Though Iowa is among those states flirting with the idea of online gambling, it doesn’t seem that it will take action any time soon.
The chief of the Iowa Lottery has told state lawmakers that he expects electronic delivery of the state’s lottery to be implemented “fast”, but that he would make no moves without legislative approval.
Iowa has a particularly bad history with state-run online gambling; in 2006 the state ended a video lottery product called Touch-Play, paying some $18.4 million to settle claims brought against the gaming system in the process.
Senate President Jack Kibbie said he thinks “lawmakers are skittish about further forays into electronic-based wagering for at least several years,” per Iowa’s Quad-City Times.
The lottery chief advised legislators about the “advantage to having some involvement in new technologies”, and that would allow the state to “legislate controls and regulations to bar players under age 21, prohibit gambling on credit, confine the activity to inside Iowa’s borders and guard against criminal or illegal activities,” the Times article continued.
The lawmakers themselves, however, made it clear that they’re not interested in expanding into electronic gambling at the moment, even despite the lottery chief’s estimate that the state could statnd to make perhaps $1 billion a year.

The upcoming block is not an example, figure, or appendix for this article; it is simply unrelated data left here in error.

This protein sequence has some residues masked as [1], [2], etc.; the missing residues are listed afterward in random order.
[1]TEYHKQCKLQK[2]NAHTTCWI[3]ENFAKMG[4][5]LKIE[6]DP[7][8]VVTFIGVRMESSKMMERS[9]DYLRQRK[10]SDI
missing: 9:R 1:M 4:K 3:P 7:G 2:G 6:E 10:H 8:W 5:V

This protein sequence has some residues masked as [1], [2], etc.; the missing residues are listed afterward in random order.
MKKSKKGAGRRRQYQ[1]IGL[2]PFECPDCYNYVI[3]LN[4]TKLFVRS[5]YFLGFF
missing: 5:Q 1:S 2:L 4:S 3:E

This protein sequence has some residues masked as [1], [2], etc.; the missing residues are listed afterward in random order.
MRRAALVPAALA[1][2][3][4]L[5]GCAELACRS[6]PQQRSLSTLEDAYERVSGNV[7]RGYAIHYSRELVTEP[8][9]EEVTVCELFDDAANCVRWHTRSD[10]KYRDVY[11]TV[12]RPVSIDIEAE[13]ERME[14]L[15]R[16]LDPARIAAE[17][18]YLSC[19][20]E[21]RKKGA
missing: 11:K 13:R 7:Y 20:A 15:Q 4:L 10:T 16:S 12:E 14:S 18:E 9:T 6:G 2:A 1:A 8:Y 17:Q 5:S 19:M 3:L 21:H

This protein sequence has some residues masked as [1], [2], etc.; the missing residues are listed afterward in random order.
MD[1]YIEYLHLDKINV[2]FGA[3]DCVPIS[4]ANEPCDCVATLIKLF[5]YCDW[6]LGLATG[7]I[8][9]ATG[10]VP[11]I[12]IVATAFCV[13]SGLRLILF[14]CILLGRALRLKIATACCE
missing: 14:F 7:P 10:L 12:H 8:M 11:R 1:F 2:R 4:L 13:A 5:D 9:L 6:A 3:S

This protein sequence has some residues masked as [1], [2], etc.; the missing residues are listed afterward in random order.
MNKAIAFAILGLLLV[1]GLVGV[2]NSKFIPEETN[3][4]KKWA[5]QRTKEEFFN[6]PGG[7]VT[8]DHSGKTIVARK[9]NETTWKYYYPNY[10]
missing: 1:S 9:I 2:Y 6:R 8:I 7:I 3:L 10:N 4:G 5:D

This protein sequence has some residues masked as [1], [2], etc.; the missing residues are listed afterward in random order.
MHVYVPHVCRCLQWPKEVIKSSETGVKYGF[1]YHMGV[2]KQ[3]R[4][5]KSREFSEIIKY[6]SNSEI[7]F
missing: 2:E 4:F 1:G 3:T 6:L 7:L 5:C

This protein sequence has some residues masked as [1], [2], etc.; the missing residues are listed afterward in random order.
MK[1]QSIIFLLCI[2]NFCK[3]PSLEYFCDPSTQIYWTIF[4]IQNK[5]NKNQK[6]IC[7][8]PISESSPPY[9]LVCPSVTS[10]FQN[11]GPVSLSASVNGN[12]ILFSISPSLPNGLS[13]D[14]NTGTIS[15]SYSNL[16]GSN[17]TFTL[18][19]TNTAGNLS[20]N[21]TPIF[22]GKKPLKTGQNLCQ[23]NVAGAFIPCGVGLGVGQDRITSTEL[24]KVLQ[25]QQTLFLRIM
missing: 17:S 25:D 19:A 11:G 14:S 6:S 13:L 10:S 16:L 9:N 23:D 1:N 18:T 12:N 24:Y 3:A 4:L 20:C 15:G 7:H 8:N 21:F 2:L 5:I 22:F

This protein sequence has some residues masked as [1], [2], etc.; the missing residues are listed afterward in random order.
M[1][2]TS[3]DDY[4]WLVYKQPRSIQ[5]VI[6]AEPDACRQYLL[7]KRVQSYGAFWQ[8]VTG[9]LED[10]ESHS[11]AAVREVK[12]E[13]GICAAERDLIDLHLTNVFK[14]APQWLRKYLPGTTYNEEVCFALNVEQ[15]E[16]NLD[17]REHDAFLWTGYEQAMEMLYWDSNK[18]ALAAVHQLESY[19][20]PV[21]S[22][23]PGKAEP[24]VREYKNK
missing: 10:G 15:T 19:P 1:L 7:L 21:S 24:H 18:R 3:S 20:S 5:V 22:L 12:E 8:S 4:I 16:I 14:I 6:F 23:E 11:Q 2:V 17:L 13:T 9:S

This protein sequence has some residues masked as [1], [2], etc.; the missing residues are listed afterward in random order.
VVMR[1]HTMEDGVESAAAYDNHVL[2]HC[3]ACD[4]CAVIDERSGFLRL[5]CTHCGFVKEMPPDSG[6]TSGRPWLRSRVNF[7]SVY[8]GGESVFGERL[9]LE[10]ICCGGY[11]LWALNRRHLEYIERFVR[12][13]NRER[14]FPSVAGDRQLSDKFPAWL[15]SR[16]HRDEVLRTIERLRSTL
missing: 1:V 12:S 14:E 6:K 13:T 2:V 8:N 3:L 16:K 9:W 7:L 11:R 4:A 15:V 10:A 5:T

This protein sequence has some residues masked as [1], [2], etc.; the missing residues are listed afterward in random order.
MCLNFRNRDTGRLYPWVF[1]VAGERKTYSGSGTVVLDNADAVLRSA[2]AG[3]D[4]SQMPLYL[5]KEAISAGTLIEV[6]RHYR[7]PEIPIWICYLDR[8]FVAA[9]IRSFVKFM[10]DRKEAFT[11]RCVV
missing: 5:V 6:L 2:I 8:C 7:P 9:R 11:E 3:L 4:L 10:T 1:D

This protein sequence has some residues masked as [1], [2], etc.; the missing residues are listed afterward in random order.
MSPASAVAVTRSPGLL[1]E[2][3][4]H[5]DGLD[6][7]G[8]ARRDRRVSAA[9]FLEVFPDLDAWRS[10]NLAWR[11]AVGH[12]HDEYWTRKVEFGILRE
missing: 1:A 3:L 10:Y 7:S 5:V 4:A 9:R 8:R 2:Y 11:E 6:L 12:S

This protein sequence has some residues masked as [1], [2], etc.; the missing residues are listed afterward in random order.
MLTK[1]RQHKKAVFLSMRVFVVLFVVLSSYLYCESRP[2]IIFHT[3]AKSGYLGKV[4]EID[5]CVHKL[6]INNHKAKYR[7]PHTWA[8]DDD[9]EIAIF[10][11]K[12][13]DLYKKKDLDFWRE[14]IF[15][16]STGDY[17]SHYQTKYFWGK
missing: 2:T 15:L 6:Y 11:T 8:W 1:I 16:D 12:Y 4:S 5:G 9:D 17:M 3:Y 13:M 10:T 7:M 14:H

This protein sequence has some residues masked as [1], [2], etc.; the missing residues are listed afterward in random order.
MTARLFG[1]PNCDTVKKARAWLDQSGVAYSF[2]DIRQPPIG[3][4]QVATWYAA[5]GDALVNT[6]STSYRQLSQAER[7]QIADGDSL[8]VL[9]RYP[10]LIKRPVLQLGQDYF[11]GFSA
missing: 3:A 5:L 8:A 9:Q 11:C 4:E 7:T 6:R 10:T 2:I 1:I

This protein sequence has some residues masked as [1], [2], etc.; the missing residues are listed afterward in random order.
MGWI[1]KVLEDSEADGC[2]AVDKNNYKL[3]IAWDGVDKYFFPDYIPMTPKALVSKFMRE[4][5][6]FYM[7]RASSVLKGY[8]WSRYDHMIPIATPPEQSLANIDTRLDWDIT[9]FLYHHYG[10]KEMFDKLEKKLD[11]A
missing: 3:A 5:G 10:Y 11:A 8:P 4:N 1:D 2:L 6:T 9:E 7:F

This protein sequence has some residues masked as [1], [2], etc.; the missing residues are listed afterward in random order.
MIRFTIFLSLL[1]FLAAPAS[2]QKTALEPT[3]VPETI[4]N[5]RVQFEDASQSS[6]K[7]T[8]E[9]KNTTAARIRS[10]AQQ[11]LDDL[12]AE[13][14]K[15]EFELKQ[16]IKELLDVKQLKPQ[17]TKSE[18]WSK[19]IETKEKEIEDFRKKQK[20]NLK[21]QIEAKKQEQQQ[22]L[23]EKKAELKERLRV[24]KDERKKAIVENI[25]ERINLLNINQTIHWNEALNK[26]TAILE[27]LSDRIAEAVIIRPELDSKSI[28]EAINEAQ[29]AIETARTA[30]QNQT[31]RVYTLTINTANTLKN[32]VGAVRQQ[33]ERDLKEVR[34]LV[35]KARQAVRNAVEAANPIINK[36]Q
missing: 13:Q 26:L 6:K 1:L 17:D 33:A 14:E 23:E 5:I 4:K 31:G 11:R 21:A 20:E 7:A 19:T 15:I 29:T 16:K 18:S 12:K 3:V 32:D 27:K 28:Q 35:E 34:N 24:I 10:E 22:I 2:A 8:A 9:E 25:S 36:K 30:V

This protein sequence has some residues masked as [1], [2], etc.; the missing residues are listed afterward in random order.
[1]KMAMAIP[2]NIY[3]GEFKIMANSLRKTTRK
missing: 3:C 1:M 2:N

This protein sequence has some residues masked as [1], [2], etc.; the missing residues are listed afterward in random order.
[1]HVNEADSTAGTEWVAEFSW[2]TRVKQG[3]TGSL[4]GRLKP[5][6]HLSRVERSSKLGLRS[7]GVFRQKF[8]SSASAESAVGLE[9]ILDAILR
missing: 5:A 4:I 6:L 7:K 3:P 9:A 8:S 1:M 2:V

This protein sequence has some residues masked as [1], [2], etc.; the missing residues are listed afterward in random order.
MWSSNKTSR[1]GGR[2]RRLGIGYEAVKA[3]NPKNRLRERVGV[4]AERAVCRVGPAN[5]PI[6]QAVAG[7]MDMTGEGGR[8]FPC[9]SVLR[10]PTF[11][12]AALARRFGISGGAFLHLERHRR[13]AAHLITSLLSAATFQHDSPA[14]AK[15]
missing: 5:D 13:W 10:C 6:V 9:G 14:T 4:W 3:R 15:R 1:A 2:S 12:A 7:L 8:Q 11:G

“He is keeping a close eye on industry developments,” the article continues, “but he assured the legislative panel he would not move ahead with any phone- or Internet-based gambling activities that are in full use in Canada and Europe without first getting the legislative go-ahead.”
That attitude may change if New Jersey finalizes its online gambling plans, and if other states like California and Florida follow suit. The bottom line is that Iowa is looking at a new online gambling system that would be similar to Canadian systems, but seems fearful of taking the plunge in the current political climate.
“I’ve yet to hear any sort of large voice saying we want to have online gambling or we want to have gambling on smartphones,” said Rep. Chris Hagenow, R-Windsor Heights, the other committee co-chairman. “I have not heard that message from Iowans yet. I don’t think there’s any groundswell of support for that, and until we hear that, I think it’s a dead issue frankly.”